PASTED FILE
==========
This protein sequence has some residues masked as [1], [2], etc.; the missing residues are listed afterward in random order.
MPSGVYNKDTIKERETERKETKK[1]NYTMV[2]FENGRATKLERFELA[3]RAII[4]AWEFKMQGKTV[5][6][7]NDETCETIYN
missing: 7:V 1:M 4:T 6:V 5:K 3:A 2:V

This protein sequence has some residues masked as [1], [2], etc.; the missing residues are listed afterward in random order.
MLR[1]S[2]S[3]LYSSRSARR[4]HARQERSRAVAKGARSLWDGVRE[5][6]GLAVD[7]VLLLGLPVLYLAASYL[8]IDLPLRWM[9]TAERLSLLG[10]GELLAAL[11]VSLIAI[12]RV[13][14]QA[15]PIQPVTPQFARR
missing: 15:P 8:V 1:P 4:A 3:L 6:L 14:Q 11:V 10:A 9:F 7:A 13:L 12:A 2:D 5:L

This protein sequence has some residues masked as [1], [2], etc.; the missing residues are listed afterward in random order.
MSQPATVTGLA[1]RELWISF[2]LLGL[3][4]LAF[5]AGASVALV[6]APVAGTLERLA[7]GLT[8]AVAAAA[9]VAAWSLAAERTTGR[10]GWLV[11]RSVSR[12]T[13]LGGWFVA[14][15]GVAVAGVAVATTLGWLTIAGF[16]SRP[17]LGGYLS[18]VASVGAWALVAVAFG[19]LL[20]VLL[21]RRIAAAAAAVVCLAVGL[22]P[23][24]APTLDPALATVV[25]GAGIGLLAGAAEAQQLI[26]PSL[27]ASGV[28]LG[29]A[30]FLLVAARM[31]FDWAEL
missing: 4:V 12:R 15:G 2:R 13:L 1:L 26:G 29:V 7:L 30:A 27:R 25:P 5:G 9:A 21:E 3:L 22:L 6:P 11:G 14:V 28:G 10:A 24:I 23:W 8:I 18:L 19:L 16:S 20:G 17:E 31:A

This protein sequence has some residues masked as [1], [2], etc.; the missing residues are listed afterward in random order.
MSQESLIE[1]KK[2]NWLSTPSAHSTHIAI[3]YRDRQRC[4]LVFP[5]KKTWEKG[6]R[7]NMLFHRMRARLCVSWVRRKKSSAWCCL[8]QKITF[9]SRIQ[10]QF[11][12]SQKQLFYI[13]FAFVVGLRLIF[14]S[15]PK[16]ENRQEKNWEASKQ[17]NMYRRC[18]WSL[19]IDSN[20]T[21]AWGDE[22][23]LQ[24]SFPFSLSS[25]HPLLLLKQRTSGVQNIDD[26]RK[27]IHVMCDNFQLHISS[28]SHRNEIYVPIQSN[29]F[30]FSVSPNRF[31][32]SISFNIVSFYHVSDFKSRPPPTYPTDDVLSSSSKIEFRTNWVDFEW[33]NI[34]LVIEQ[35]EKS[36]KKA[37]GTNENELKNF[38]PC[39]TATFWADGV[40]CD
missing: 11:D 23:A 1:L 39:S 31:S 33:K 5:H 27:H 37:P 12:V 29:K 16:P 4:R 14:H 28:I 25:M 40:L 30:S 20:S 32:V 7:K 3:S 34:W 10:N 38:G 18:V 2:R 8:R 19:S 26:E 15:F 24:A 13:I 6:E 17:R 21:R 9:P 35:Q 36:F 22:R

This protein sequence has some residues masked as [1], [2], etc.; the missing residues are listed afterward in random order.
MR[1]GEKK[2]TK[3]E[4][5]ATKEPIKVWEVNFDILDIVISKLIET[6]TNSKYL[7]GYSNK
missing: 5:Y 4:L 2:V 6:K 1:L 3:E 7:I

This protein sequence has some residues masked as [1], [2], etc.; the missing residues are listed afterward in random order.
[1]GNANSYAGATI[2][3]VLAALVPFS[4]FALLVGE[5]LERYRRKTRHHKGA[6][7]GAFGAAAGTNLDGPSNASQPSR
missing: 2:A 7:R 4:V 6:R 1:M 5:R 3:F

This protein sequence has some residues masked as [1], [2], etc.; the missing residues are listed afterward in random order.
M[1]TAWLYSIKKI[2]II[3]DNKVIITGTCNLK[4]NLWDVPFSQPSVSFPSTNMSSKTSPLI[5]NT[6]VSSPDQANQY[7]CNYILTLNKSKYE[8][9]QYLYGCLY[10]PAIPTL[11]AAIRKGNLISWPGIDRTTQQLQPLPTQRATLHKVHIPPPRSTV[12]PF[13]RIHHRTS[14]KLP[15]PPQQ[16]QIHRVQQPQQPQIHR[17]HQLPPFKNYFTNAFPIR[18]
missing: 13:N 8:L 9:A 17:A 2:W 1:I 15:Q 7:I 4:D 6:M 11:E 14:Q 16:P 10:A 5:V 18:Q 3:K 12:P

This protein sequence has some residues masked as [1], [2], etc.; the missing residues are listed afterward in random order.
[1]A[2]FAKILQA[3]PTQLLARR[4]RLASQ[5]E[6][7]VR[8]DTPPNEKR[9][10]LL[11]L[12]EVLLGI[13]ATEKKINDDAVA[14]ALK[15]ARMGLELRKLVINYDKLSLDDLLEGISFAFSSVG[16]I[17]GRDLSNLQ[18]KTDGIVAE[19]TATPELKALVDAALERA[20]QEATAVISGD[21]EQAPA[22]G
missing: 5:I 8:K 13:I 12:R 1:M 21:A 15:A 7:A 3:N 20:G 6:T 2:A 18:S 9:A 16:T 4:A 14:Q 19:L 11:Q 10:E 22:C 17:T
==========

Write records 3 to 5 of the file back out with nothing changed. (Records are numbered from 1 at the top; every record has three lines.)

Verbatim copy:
This protein sequence has some residues masked as [1], [2], etc.; the missing residues are listed afterward in random order.
MSQPATVTGLA[1]RELWISF[2]LLGL[3][4]LAF[5]AGASVALV[6]APVAGTLERLA[7]GLT[8]AVAAAA[9]VAAWSLAAERTTGR[10]GWLV[11]RSVSR[12]T[13]LGGWFVA[14][15]GVAVAGVAVATTLGWLTIAGF[16]SRP[17]LGGYLS[18]VASVGAWALVAVAFG[19]LL[20]VLL[21]RRIAAAAAAVVCLAVGL[22]P[23][24]APTLDPALATVV[25]GAGIGLLAGAAEAQQLI[26]PSL[27]ASGV[28]LG[29]A[30]FLLVAARM[31]FDWAEL
missing: 4:V 12:R 15:G 2:R 13:L 1:L 26:G 29:V 7:L 30:A 27:R 25:P 5:G 9:A 21:E 3:L 22:L 6:P 11:G 14:V 28:G 10:A 24:I 23:W 8:I 18:L 19:L 16:S 20:G 17:E 31:A

This protein sequence has some residues masked as [1], [2], etc.; the missing residues are listed afterward in random order.
MSQESLIE[1]KK[2]NWLSTPSAHSTHIAI[3]YRDRQRC[4]LVFP[5]KKTWEKG[6]R[7]NMLFHRMRARLCVSWVRRKKSSAWCCL[8]QKITF[9]SRIQ[10]QF[11][12]SQKQLFYI[13]FAFVVGLRLIF[14]S[15]PK[16]ENRQEKNWEASKQ[17]NMYRRC[18]WSL[19]IDSN[20]T[21]AWGDE[22][23]LQ[24]SFPFSLSS[25]HPLLLLKQRTSGVQNIDD[26]RK[27]IHVMCDNFQLHISS[28]SHRNEIYVPIQSN[29]F[30]FSVSPNRF[31][32]SISFNIVSFYHVSDFKSRPPPTYPTDDVLSSSSKIEFRTNWVDFEW[33]NI[34]LVIEQ[35]EKS[36]KKA[37]GTNENELKNF[38]PC[39]TATFWADGV[40]CD
missing: 11:D 23:A 1:L 39:S 31:S 33:K 5:H 27:H 37:P 12:V 29:K 16:P 4:R 14:H 28:I 25:M 40:L 30:S 20:S 32:V 7:K 3:S 34:W 10:N 38:G 18:V 2:R 8:R 19:S 26:E 15:F 24:A 13:I 6:E 17:R 21:R 9:P 35:Q 36:F 22:R

This protein sequence has some residues masked as [1], [2], etc.; the missing residues are listed afterward in random order.
MR[1]GEKK[2]TK[3]E[4][5]ATKEPIKVWEVNFDILDIVISKLIET[6]TNSKYL[7]GYSNK
missing: 5:Y 4:L 2:V 6:K 1:L 3:E 7:I